Ad-Free Blogging: Here’s Why I Don’t Display Ads
Some of my readers (especially the long-time ones) may have taken note that my blog is ad-free, and I’d like to take a moment to share my personal reasons for this choice:
- I started this blog not with the intention of making money, but rather for writing and sharing content with others.
- Unfortunately, ads have been associated with malware, and I wouldn’t want anyone encountering malware issues – from an ad – while reading my blog.
- Many ad networks track web visitors across various websites to tailor ads based on their perceived interests. I believe in respecting the privacy of my readers, and I don’t want them to be subjected to random ad networks tracking their online activities.
- Not having ads allows me to avoid any potential issues with inappropriate content. I would have little to no control over what ads a person may be shown when visiting my blog.
In a nutshell, my blog remains ad-free because I prioritize writing, online safety, and privacy for those who decide to visit my blog.
Posted in General
Tips to Keep Your Cloud Storage Safe
For the last few years, cloud storage has become popular as a means to backup an individual’s / business’ files, important documents, photos, digital rolodexes (e.g., people’s names, numbers, email addresses, passwords), projects, etc.
Unfortunately, the masses assume their files are secure just because “a large corporation is running the cloud service” or even because “nothing yet has happened to my files”. There are steps you must take to protect your data, and not just relying upon the cloud service to do this for you.
- You must make sure the password to your cloud storage is a good one. Having a bad password that is easily guessed does you no good.
- It is good practice to use a password manager (preferably offline) and generate passwords with a combination of lowercase, uppercase, numbers, and symbols.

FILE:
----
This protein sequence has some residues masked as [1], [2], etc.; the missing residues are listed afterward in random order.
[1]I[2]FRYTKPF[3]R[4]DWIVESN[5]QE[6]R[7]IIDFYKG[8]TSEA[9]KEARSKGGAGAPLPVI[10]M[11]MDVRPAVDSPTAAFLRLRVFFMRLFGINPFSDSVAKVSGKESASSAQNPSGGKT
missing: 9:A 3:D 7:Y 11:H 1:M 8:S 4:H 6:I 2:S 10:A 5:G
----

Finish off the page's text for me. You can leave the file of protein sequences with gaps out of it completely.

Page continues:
- Some people will combine words together for their password. This is not as secure as the above method, but is better than nothing.
- Never write down your password. That is a good way to get it stolen.
- Enable 2-step authentication (if available) for logging into your cloud storage account.
- This is a very good method to stop most hackers dead in their tracks. Most will not have access to your phone or email to receive the 2-step authentication request, so they will not be able to gain unauthorized access to your account.
- Always encrypt your files before uploading them to your cloud storage.
- Several file compression software can encrypt files for you. You just need to provide a password.
- 7-Zip can create encrypted / compressed archives using the AES-256 algorithm (symmetric encryption; this means you use the same password to both encrypt and decrypt the archive).
- It can even encrypt the file names inside the archive too, so no one can try to guess what is in the archive by just looking at the file names, even if they cannot access the data.
- I know cloud storage companies claim to encrypt your files. The problem? They have the encryption keys, so they can decrypt your files whenever and snoop.
- Even if the storage service does not have a secret policy to snoop through their customers’ files, rogue employees could still do it without the management’s knowledge.
- Imagine if someone uploaded a text file with their bank information on it (never do that!), and it was not encrypted before being uploaded to the cloud storage? A disaster waiting to happen.
- Always have at least two backups of your information. Never rely upon just one cloud storage company to backup all your data.
- If you must, you may buy a hard drive to backup your data to once a week (or whatever works for you), and place it somewhere for safe keeping (basically, cold storage).